Wait, isn’t this supposed to be a mutually beneficial relationship? Not anymore: “For the first time, the Academy of Motion Picture Arts and Sciences is charging a license fee to TV stations and networks that broadcast live shows with interviews of movie stars on the red carpet before Sunday’s 89th Academy Awards telecast.”
He’s supposed to be in it for a week, with just enough room to sit up. “People seem to be very touched. They come and talk into the crack, read poetry to me, or tell me about their nightmares or their dreams,” he said.
As Little Golden Books like The Poky Little Puppy turn 75, it’s clear that they did exactly what their creators intended: “The printers, publishers, writers and artists who brought Golden Books to the market had a lofty goal — they wanted to ‘democratize children’s books,’ making them both affordable and accessible. To that end, they were sold in department stores, train stations, drugstores and supermarkets.”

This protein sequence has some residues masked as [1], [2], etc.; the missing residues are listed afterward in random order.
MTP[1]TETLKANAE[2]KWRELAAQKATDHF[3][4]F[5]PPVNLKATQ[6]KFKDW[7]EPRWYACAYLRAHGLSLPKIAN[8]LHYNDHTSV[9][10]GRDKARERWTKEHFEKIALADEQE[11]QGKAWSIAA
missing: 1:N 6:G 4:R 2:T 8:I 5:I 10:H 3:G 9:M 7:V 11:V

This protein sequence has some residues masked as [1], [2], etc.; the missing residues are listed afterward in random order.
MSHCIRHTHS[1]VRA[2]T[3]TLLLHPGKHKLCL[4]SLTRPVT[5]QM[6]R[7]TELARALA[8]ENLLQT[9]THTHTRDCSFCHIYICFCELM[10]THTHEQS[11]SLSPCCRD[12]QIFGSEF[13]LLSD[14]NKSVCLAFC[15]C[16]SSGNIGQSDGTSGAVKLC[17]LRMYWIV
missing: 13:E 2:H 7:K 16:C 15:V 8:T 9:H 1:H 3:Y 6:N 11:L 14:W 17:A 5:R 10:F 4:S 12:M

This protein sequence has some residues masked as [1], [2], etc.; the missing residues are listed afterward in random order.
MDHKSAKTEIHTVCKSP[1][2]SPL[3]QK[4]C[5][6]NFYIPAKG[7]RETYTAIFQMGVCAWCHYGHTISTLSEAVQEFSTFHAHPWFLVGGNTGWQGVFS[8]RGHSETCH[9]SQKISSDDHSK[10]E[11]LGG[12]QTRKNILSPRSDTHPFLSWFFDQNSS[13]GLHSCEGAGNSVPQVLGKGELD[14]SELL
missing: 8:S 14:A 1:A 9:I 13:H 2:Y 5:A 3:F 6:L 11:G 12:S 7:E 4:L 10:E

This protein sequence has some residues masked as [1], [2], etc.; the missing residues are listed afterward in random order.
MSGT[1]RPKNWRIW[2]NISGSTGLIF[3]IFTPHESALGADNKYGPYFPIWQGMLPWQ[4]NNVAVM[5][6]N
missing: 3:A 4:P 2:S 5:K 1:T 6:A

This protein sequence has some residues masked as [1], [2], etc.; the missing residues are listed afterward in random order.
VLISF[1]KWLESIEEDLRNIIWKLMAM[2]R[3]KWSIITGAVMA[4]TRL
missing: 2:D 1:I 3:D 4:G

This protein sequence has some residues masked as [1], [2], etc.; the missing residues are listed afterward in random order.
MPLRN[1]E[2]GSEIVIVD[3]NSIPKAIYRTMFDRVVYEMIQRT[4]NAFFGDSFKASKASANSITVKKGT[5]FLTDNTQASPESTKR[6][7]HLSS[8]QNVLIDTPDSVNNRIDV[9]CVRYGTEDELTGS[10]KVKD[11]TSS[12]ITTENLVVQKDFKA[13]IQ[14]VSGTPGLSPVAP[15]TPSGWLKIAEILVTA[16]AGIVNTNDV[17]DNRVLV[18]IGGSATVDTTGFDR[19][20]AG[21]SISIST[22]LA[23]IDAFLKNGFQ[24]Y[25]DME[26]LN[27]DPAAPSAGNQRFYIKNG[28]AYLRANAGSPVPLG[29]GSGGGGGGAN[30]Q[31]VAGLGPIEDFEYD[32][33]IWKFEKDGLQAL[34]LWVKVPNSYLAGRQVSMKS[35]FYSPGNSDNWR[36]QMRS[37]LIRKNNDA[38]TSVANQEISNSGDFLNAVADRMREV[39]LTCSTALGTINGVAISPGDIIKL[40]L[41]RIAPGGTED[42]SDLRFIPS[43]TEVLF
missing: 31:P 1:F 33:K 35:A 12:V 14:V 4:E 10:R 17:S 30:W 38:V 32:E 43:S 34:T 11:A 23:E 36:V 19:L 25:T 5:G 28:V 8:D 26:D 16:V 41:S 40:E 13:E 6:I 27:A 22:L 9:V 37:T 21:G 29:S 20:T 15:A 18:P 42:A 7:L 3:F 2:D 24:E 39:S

The problem is that globalization is pulverizing local content. Everything is like Netflix, and “everyone watches the same 50 titles on Netflix. Does anyone seriously believe that the other several hundred titles are truly inferior?”
Wait, what? “We wouldn’t have time to engrave each Oscar on the spot, so we pre-engrave the name of every nominee on to plaques beforehand.”
“Additions including “clicktivism” (a pejorative word for armchair activists on social media), “haterade” (excessive negativity, criticism, or resentment), “otherize” (view or treat – a person or group of people – as intrinsically different from and alien to oneself) and “herd mentality” (the tendency for people’s behaviour or beliefs to conform to those of the group to which they belong) all emerged during the 2016 battle for the White House.”